Kyle Crick has the potential to eventually pitch at the top of the Giants rotation.
Before delving into the post-spring training scouting report on each of the San Francisco Giants' top 10 prospects, it's instructive to break down what constitutes a top prospect.
Reliever Heath Hembree is often ranked as one of the Giants' top prospects. However, since he's a reliever, his potential long-term value just isn't as high as starting pitching prospects like Kyle Crick, Clayton Blackburn and Chris Stratton. A starting pitcher typically throws 180-220 innings a year, whereas a reliever throws between 60-80 innings. That in itself makes starters the more valuable commodity.
If Crick, Blackburn or Stratton don't make it as starters, they can always be converted to the bullpen. If Hembree ultimately can't make it as a reliever, there's nowhere else for him to go. Thus, when ranking prospects, potential upside and future role should be valued more than proximity to the big leagues.
Hembree might come up and help the Giants this year. Blackburn, Stratton and Crick will spend this season in A-ball. However, when it's all said and done, those three will likely provide the organization with far more value than any relief pitching prospects will, which is why Hembree shouldn't rank quite as highly as most prospect experts have him.
With that caveat in mind, here is how I would rank the Giants' top prospects post-spring training:
1. Starting Pitcher Kyle Crick
Crick is likely to start the season at the top of the rotation for High-A San Jose. The 20-year-old throws a fastball in the low-to-mid 90s with a plus slider and developing changeup. He has the stuff to pitch at the top of a big league rotation, but he'll need to improve his control after walking 5.4 hitters per nine innings pitched last season (BB/9).
A scout gave Marc Hulet of FanGraphs the following report on Crick:
He’s a great athlete for a big guy… and you can’t teach that kind of velocity. ... His delivery is pretty easy and the ball really jumps out of his hand… The fastball is on top of them [before they know it]. ... He is really, really hard to hit. ... He tries to make the perfect pitch but he doesn’t need to. His stuff is more than good enough.
2. Starting Pitcher Clayton Blackburn
Blackburn is likely to join Crick in the San Jose rotation this year after he was promoted there last season in time for the postseason. The 19-year-old righty took the ball in the first game of the playoffs and threw seven innings of three-hit, one-run ball to earn the victory.
Blackburn doesn't have the same pure stuff as Crick, but he has a more advanced feel for pitching and better control. He's walked only 21 of the 651 hitters whom he's faced thus far in his minor league career. He's a traditional four-pitch guy with a fastball that sits in the 88-93 mph range.
The pure stuff might not put him at the top of a big league rotation. However, his command, control and pitchability will help him advance through the minor leagues quickly and settle in to the middle of the Giants rotation.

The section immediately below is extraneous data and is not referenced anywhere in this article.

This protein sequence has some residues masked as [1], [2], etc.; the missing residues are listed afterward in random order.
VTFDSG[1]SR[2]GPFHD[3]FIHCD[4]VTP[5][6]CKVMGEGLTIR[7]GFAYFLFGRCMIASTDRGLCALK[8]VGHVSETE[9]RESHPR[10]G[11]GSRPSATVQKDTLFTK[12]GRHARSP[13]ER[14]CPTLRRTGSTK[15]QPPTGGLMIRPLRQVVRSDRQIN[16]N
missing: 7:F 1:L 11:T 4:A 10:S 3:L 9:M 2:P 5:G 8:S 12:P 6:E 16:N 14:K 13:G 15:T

3. Starting Pitcher Chris Stratton
Stratton—the Giants' first-round selection last year—had his season cut short when he was struck in the head by a line drive during batting practice. He returned to action this spring but was reportedly not all the way back to where he was before the injury. According to Andrew Baggarly of CSN Bay Area, the Giants will send him to Low-A Augusta to open the year instead of aggressively moving him up the chain:
Last year's top pick, Chris Stratton, will begin at Low-A Augusta. Had a so-so spring after a concussion ended his season last year.— Andrew Baggarly (@CSNBaggs) March 31, 2013
Before the injury, Stratton put up a 2.76 ERA while striking out 16 hitters in 16.1 innings for the Giants' short-season affiliate. He went 11-2 with a 2.38 ERA and 127 strikeouts in 109.2 innings for Mississippi State last year.
Scouting director John Barr told Henry Schulman of the San Francisco Chronicle when the Giants drafted Stratton, "He has a four-pitch mix. ... He can throw breaking balls for strikes. His fastball goes anywhere from 90 to 95. He really competes on the mound.”
4. Right Fielder Mac Williamson
The Giants used their third-round pick on Wake Forest right fielder Mac Williamson last year. Williamson rewarded the Giants by hitting .321/.375/.588 with nine home runs in only 144 plate appearances. He hit .286/.396/.589 with 17 home runs for Wake Forest last year.
Listed at 6'4" and 240 pounds, Williamson has the build to eventually be a legitimate power threat in the middle of the Giants lineup. Williamson is likely to join Crick and Blackburn at San Jose this year. San Jose manager Andy Skeels said:
Mac swings a big bat. He’s got bat speed. He’s got power. He’s just a good hitter. In my limited look in spring training, I’ve been really impressed and I’m looking forward to seeing if he makes it to San Jose. I’d love to have him in the outfield. He’d be a really nice addition, especially sitting in the middle of the lineup for us. This kid is going to be a really good hitter and somebody who can provide some thump.
5. Center Fielder Gary Brown
Brown was the Giants' top prospect heading into last year. He still profiles as an everyday center fielder in the big leagues because of his speed and Gold Glove potential despite a disappointing season at Double-A last year in which his OPS fell by nearly 200 points.